My husband was talking with some friends today about our family dinners. They were surprised that we sit down together at least five to six nights a week.
“How do you do it?” they asked.
“I tell them to be at dinner.” Brad said with a smile.
One friend lamented how hard it is to get everyone together.. Schedules, meetings, athletic events, etc. make family meal time a thing of the past.
“With such crazy schedules,” he asked, “how do you get them all to the table?”
“I tell them they have to be there.” Brad said again.
It’s really that simple. When my daughter had ballet practice from 6-7:30 we ate before or after, but we ate together. When my son has tennis practice or lessons we plan the mealtime accordingly. The meals aren’t fancy, but even if it’s cereal we eat it together. We don’t have many non-negotiables in our house, but dinner is one of them. Why?
I could tell you that family dinners are a priority because statistics show eating together will increase the chances for healthy, happy and academically successful children. I could say that it saves money (eating out is expensive and fattening!). I could quote the statistics that revealed a startling fact: kids who eat dinner with their family at least five times a week have a dramatically lower chance of smoking, drinking or doing drugs. But, although we’re thankful for those benefits, they aren’t the motivating factors.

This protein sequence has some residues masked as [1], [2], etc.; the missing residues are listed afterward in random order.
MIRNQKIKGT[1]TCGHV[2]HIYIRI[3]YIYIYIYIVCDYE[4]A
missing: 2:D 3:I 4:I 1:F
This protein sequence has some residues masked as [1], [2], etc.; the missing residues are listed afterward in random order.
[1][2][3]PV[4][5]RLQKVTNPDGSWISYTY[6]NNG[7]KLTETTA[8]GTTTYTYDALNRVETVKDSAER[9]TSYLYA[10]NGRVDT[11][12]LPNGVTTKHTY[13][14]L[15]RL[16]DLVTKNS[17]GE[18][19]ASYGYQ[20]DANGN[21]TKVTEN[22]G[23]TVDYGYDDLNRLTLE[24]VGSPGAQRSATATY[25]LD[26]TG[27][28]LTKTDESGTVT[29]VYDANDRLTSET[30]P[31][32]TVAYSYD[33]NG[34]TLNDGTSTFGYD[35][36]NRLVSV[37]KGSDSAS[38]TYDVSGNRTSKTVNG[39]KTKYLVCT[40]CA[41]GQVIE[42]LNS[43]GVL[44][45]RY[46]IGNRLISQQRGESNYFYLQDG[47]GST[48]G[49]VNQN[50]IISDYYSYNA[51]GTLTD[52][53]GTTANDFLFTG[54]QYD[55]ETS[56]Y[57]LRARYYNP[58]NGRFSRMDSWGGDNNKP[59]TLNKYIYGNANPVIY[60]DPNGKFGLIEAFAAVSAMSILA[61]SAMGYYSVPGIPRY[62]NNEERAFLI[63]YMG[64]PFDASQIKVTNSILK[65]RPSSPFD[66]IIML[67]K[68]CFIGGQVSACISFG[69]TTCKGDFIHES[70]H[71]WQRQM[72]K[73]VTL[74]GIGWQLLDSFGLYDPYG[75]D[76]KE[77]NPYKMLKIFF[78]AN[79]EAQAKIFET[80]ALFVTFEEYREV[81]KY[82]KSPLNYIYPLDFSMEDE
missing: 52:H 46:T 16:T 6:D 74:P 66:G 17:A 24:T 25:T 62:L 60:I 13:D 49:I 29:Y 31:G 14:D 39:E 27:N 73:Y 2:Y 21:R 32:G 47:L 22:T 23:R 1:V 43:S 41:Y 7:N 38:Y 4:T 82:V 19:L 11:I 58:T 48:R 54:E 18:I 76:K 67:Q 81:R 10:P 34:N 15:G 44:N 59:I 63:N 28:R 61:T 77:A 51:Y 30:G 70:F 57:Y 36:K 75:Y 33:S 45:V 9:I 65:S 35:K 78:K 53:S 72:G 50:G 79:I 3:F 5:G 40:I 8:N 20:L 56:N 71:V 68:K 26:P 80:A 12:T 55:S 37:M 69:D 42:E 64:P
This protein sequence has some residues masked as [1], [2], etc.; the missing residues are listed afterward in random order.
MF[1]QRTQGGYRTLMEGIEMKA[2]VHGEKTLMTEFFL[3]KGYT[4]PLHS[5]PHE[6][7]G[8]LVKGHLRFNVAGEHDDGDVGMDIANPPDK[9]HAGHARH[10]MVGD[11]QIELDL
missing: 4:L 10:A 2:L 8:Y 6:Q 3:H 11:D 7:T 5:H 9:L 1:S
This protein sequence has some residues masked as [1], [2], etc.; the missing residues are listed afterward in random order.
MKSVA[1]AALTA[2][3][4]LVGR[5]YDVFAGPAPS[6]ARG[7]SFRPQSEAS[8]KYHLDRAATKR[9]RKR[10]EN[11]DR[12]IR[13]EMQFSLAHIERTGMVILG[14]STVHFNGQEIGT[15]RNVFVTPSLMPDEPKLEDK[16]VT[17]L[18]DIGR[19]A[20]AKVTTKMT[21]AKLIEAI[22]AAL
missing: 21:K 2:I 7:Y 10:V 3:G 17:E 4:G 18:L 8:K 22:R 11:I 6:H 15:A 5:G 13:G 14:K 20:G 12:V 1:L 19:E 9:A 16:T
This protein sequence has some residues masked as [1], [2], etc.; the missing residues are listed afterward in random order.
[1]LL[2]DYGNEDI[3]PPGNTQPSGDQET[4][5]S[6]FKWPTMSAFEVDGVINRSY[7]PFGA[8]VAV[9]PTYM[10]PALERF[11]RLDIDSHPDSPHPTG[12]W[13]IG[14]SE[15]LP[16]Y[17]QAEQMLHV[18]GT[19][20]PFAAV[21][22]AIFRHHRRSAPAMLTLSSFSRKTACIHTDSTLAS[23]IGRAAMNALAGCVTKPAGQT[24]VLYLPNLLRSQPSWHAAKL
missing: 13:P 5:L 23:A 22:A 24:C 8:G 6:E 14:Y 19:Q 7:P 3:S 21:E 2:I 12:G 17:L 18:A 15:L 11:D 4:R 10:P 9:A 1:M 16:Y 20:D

We have dinner together because we’re… a family, not 4 people pursuing individual lives who happen to live in the same house. It’s our time to stop the motion, look each other in the eye and listen, really listen, to what’s going on in everyone’s life. It’s the only time during the day it happens and it’s worth fighting for.
It’s never too late to start having family dinners. Whatever you’re doing now, increase it by one dinner a week. Don’t freak out about the dinner prep. Remember, you can have cereal! Talk about how everyone’s day went. What was the best part of the day? What’s happening tomorrow? What did you learn in school? Just start asking questions and let the conversation take on a life of it’s own.
Our kids are only around our table for a few short years, but what happens around the table will stay with them for a lifetime.